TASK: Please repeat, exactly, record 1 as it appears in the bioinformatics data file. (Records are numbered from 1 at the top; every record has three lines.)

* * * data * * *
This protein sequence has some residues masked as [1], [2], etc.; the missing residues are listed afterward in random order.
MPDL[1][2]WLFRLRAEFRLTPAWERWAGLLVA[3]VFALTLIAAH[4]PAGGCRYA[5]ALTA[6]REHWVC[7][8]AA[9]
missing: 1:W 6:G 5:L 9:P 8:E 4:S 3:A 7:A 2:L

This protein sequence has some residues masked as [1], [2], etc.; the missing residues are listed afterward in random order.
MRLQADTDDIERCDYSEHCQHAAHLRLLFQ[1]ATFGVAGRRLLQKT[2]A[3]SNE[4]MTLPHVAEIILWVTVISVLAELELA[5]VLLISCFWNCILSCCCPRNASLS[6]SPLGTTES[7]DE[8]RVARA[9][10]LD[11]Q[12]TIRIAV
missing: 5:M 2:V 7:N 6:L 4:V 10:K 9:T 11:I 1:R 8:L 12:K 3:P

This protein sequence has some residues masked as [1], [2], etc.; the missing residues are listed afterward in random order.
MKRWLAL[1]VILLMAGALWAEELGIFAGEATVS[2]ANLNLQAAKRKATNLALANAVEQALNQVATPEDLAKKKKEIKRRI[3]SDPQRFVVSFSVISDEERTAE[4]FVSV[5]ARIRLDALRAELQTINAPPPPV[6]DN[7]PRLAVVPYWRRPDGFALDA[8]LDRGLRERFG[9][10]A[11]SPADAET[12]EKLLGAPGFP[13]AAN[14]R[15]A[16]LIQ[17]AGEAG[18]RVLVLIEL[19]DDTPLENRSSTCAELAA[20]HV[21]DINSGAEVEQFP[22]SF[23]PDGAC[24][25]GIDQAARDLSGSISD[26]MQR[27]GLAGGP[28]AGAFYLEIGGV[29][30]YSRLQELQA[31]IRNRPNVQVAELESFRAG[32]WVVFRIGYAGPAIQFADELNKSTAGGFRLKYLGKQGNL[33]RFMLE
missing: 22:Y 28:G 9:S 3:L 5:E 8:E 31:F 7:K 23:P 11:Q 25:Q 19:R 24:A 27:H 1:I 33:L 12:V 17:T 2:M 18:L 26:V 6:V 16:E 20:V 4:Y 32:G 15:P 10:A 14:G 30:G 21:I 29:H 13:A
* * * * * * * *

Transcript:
This protein sequence has some residues masked as [1], [2], etc.; the missing residues are listed afterward in random order.
MPDL[1][2]WLFRLRAEFRLTPAWERWAGLLVA[3]VFALTLIAAH[4]PAGGCRYA[5]ALTA[6]REHWVC[7][8]AA[9]
missing: 1:W 6:G 5:L 9:P 8:E 4:S 3:A 7:A 2:L